This article describes how to concatenate the values of two properties to create a third. For example, you may want to capture an asset tag property that must be entered as nn-nnn. To accommodate this, Left and Right properties are defined which are filled-in at placement time. The Asset Tag property is then created from the Left and Right properties as shown in the following video:
We will look at three solutions:
1) Creating Left, Right and ASSET_TAG as XFM properties
2) Creating ASSET_TAG as an XFM property and Left and Right as form fields by defining them as operation properties
3) Using operation properties for registered spatial features.
Using Feature Properties
In the Geospatial Administrator, three properties are defined: Left, Right and ASSET_TAG. The Left and Right property fields are set up as 2 character and 3 character strings respectively. As well, the initial values are set as 00 and 000.
In order to populate the ASSET_TAG property, a property watcher needs to be defined. Property watchers allow one or more properties to watch for changes in a source property (Left and Right). Each time the value changes, it triggers the value of a related property (ASSET_TAG) to respond. Described in other words, a property watcher watches for a certain value in a source property (Left and Right) which then determines an associated pre-defined value in another property (ASSET_TAG).
A Synch Item Watcher is used to establish relationships between different feature properties. To set the ASSET_TAG as a concatenation between the Left and Right properties, the sync item watcher value type is set to concatstr and its value is specified as follows:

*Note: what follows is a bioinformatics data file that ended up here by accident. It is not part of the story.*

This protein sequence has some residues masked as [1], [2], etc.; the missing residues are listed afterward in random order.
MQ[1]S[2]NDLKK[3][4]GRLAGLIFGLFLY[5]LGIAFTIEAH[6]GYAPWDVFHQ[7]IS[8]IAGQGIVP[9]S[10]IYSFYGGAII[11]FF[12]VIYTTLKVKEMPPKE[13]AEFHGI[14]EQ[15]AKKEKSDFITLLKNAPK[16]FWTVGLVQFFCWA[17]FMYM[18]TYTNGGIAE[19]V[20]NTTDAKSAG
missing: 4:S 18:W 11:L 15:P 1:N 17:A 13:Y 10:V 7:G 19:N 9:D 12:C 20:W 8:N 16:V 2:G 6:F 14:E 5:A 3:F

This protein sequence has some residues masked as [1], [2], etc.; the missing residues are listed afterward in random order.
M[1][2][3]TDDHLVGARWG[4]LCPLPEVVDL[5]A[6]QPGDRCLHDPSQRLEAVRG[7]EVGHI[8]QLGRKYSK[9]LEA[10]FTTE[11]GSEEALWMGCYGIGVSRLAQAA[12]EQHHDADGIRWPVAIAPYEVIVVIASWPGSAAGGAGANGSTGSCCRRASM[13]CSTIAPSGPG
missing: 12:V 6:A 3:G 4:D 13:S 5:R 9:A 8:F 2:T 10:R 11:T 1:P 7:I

For this example, the value is My_Point:Left+'-'+My_Point:Right where:
With this property watcher in place, the resulting string for ASSET_TAG becomes leftValue-rightValue
Since ASSET_TAG is composed of Left and Right, the Right property will need a sync item watcher as well. The last modification made, is to set ASSET_TAG as a read only field.
NOTE: While this article deals with concatenating property values, the method described results in the Left and Right properties being written to the feature as XFM properties.
Using Operation Properties
While using feature properties may be perfectly fine for your project, an alternate method is to define Left and Right as operation properties. This creates form fields which are being used as place-holders for the Left and Right property values. This eliminates the Left and Right properties from being written to the feature as XFM properties.
To achieve this, the feature is created with the ASSET_TAG property set to read-only.
After inserting the placement metadata, Left and Right properties are added to the Operation node as shown.
As with the example above, you'll define a sync item property watcher, except in this case, the value to set will be defined as follows: operationName/PropertyName+'-'+operationName/PropertyName which translates to: My_Point/Left+'-'+My_Point/Right
NOTE the difference in the syntax used to define the concatstr:
Feature properties: featureName:PropertyName+'-'+featureName:PropertyName
Operation properties: operationName/PropertyName+'-'+operationName/PropertyName
When you insert placement metadata, the operations and methods are created from the XFM feature and its properties. Since you're adding operation properties after the fact, the Place and Edit dialogs will need to be edited manually to include the new operation properties. To do that, simply add two new Operation Items, one for Left and the other for Right.
The last action item is to update the Command Manager entry for your modified feature and to test the placement.
Registered Spatial Features
The technique of defining operation properties can also be used for Oracle and SQL registered spatial features. This eliminates the addition of extra properties in the database that add no value for modeling your project.
An example schema is attached for your learning.